When making your contact arrangement, it’s important for you to consider the level of openness you are comfortable with. You should never promise more contact than you think you can handle.

Birth Mother Substance Usage

Hopeful adoptive families often worry that if the prospective birth mother has used substances during pregnancy, her baby may experience health consequences. Consider this potential scenario and take time to talk to your doctor about how often babies are affected by possible substance use during pregnancy. This article on drug exposure may help you start the conversation with your physician.

Birth Parent Medical History

It’s not uncommon for hopeful adoptive parents to get nervous about the possible health conditions in prospective birth parents’ medical history.

Although you’re the only one who can determine the potential medical ailments you can handle, it’s important to recognize no one has a perfect medical history.

Try to compare your family’s medical history with the prospective birth mother’s when filling out your APQ. This strategy may help you narrow down the possible medical conditions you would feel comfortable addressing.

Miscellaneous Questions            

Hopeful adoptive parents also will need to consider their comfort level with other potential adoption opportunity scenarios, including:

  • Multiples
  • Sibling groups
  • Special needs babies
  • Children who are the product of rape
  • Maximum age of children you’re willing to adopt

The Importance of Reviewing Your APQ

Although you’ve spent a lot of time considering the potential adoption scenarios you’re comfortable taking on, it’s important to note everyone’s opinions evolve.

That’s the reason why American Adoptions’ adoption specialists recommend that hopeful adoptive families review their APQ every three to six months.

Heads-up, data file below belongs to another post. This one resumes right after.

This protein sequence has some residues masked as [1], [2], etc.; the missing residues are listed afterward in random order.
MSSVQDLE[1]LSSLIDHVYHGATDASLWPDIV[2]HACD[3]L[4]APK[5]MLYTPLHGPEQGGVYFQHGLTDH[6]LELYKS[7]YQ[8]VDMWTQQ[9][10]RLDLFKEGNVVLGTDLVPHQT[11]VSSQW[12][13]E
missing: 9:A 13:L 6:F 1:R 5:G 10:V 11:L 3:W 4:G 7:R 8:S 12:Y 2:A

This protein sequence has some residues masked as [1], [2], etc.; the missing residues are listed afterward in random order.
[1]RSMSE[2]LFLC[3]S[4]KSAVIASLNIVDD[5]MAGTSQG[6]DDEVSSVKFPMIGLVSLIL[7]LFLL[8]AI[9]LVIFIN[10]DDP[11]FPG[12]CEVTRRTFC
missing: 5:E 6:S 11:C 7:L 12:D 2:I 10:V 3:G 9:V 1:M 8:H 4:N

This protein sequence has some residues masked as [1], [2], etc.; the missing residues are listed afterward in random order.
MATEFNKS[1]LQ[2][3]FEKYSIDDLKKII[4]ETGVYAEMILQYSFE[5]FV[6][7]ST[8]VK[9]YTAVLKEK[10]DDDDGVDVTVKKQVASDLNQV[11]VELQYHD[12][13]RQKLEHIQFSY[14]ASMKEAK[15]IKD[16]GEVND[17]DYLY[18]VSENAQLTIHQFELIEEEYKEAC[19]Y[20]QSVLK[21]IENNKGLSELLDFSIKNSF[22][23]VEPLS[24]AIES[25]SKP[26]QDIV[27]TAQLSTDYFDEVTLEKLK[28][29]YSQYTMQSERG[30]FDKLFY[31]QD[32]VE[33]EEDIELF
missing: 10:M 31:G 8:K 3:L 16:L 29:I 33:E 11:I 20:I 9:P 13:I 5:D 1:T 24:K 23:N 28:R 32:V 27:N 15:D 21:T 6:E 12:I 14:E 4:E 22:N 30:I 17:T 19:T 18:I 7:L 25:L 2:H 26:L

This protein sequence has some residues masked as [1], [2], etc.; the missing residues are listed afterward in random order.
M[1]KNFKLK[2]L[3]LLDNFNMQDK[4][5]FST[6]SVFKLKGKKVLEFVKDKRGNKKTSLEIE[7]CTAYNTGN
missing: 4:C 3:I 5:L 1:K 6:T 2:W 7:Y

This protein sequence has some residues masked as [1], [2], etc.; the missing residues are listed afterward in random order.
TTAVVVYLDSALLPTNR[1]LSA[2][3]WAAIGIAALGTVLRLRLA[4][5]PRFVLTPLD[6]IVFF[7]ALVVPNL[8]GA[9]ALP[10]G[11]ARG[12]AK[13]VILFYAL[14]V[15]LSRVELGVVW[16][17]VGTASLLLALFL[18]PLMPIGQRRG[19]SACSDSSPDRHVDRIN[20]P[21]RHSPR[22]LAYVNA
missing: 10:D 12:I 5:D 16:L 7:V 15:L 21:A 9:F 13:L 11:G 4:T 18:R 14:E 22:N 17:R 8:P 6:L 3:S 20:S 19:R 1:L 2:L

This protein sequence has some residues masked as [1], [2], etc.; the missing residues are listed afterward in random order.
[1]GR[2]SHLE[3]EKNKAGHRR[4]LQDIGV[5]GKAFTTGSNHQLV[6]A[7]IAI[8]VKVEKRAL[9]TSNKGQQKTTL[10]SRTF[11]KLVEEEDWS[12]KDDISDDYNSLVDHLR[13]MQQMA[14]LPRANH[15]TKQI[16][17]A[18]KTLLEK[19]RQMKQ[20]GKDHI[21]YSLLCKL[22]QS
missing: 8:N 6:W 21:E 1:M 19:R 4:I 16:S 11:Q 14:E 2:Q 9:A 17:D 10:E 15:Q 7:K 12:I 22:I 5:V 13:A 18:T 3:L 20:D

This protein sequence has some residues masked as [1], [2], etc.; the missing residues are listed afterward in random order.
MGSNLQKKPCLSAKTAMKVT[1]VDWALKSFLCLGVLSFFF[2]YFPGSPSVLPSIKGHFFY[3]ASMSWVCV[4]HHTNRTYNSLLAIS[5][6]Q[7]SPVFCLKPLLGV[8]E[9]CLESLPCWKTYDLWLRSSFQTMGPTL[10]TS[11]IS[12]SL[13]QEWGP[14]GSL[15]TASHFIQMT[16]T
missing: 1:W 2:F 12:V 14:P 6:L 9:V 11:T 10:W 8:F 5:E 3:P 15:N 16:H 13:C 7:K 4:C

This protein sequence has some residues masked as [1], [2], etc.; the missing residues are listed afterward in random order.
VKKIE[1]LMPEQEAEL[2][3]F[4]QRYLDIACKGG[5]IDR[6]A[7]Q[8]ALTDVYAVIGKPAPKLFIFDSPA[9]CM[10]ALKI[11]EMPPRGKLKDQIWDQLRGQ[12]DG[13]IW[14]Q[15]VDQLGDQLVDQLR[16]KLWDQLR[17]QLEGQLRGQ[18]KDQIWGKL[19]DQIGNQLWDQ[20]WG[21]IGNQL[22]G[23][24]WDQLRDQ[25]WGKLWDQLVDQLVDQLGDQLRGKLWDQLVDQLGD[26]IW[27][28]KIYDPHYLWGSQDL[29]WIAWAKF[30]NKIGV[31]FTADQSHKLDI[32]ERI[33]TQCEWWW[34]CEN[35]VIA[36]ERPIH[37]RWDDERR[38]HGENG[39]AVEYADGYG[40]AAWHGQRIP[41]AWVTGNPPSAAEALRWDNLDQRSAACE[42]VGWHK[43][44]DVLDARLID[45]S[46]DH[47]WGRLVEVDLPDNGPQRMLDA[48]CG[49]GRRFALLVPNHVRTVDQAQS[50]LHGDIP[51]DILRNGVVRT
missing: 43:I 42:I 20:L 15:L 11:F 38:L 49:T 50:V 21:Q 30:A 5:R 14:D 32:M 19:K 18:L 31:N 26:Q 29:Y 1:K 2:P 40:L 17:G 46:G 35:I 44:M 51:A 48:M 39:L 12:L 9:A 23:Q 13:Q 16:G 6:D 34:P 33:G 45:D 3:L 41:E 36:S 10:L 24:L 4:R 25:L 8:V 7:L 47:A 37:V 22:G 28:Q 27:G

Regularly updating your adoption APQ opens you to more adoption opportunities. It’s important to never agree to an adoption opportunity you’re uncomfortable with. But, it’s not uncommon for hopeful adoptive families to discover they are more flexible when it comes to real adoption scenarios.

Real Opportunities are Easier to Consider Than Hypothetical Opportunities

It’s easier to consider an actual situation than a possible situation. For example, an adoption opportunity may present itself that is slightly out of your budget range. At the beginning of the adoption process, you may have thought you didn’t have that extra $1,000 to put toward the adoption, but now, six months later, that extra $1,000 may not seem like that much of a budget increase.

It’s also important to note that real adoption opportunities have generally decreased during the pandemic. Any hopeful adoptive family that works with American Adoptions is given this information early in the adoption process to encourage an open APQ.